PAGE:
during movement of the mandible is due to the
condyle compressing this area against the
articular surface of the temporal bone.
20. Innervation and vascularization
Sensory innervation of the temporomandibular joint is
derived from the auriculotemporal and masseteric
branches of V3 .
Its arterial blood supply is provided by branches of the
external carotid artery, predominately the superficial
temporal branch. Other branches of the external
carotid artery namely: the deep auricular artery, anterior
tympanic artery, ascending pharyngeal artery, and
maxillary artery- may also contribute to the arterial
blood supply of the joint.
In order to work properly, there is neither
innervation nor vascularization within the
central portion of the articular disc. Had there
been any nerve fibers or blood vessels, people
would bleed whenever they moved their jaws;
however, movement itself would be too painful.
22. Biomechanics of the joint during function
During jaw movements, only the mandible
23. Biomechanics of the joint during function
The two movements that occur at this joint are
anterior gliding and a hinge-like rotation.
When the mandible is depressed during opening
of the mouth, the head of the mandible and
articular disc move anteriorly on the articular
surface until the head lies inferior to the articular
24. Biomechanics of the joint during function
As this anterior gliding occurs, the head of the
mandible rotates on the inferior surface of the
This permits simple chewing or grinding
movements over a small range.
25. Jaw Movements: Muscle Action
The mandible is moved primary by the four
muscles of mastication: the masseter, medial
pterygoid, lateral pterygoid and the temporalis.
These four muscles, all innervated by V3, work
in different groups to move the mandible in
26. Jaw Movements: Muscle Action
Contraction of the lateral pterygoid acts to pull
the disc and condyle forward within the glenoid
fossa and down the articular eminence; thus,
action of this muscle serves to open the mouth.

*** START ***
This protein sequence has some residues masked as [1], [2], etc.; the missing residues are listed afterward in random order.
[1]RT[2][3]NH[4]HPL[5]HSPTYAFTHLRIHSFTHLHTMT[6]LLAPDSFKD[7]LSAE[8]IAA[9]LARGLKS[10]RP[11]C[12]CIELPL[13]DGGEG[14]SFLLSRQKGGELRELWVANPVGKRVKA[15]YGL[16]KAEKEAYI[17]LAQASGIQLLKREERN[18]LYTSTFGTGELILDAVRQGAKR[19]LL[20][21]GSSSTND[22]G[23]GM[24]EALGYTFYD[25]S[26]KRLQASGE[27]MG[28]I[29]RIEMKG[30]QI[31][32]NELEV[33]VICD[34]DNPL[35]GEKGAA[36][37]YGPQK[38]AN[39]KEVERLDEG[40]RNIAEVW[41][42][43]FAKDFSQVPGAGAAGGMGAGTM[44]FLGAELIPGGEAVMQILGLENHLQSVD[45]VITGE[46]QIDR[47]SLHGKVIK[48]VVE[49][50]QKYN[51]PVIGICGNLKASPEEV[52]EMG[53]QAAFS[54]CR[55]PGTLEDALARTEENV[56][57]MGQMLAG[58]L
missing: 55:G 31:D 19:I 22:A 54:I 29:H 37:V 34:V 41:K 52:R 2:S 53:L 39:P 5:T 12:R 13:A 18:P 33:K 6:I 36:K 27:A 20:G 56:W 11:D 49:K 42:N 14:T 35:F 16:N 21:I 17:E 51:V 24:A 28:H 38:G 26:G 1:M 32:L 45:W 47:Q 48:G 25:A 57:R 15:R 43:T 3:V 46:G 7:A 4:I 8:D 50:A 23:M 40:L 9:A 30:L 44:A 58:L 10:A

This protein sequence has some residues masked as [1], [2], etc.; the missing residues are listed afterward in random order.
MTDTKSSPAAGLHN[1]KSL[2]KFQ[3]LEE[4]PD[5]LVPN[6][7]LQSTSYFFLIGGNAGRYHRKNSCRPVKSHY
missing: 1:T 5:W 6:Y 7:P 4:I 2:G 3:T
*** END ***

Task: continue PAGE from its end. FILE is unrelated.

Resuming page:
The other three muscles close the mouth; the
masseter and the medial pterygoid by pulling up
the angle of the mandible and the temporalis by
pulling up on the coronoid process.
27. Jaw Movements: Muscle Action
Depression (Open mouth)
Elevation (Close mouth)
Protrusion (Protrude chin)
Masseter (superficial fibres)
Retrusion (Retrude chin)
Masseter (deep fibres)
Side-to-side movements (grinding and
Temporalis on same side
Pterygoid muscles of opposite side
28. Depression & Elevation
29. Depression & Elevation
30. Lateral Movement
31. Lateral Movement
32. Lateral Movement (Medial View)
33. Protrusion & Retraction
34. Protrusion & Retraction
35. Jaw Movements
The Role Of The Disc
On mouth closure, the inferior belly of the
lateral pterygoid muscle relaxes and the condyle
is pulled back to the fossa by the action of the
masseter, medial pterygoid and temporalis
muscles; however, the disc is firmly attached to
the condyle and it pivots to its anterior position
by means of the reciprocally innervated superior
belly of the lateral pterygoid muscle.
36. Jaw Movements
The Role Of The Disc
On mouth opening, contraction of the inferior
belly of the lateral pterygoid muscle pulls the
condyle downward and forward along the
posterior aspect of the articular eminence; at this
junction, the superior head of the lateral
pterygoid muscle is relaxed, and this allows the
disc to pivot posteriorly. The condyle, together
with the tightly connected disc, slides down the
slope of the eminence.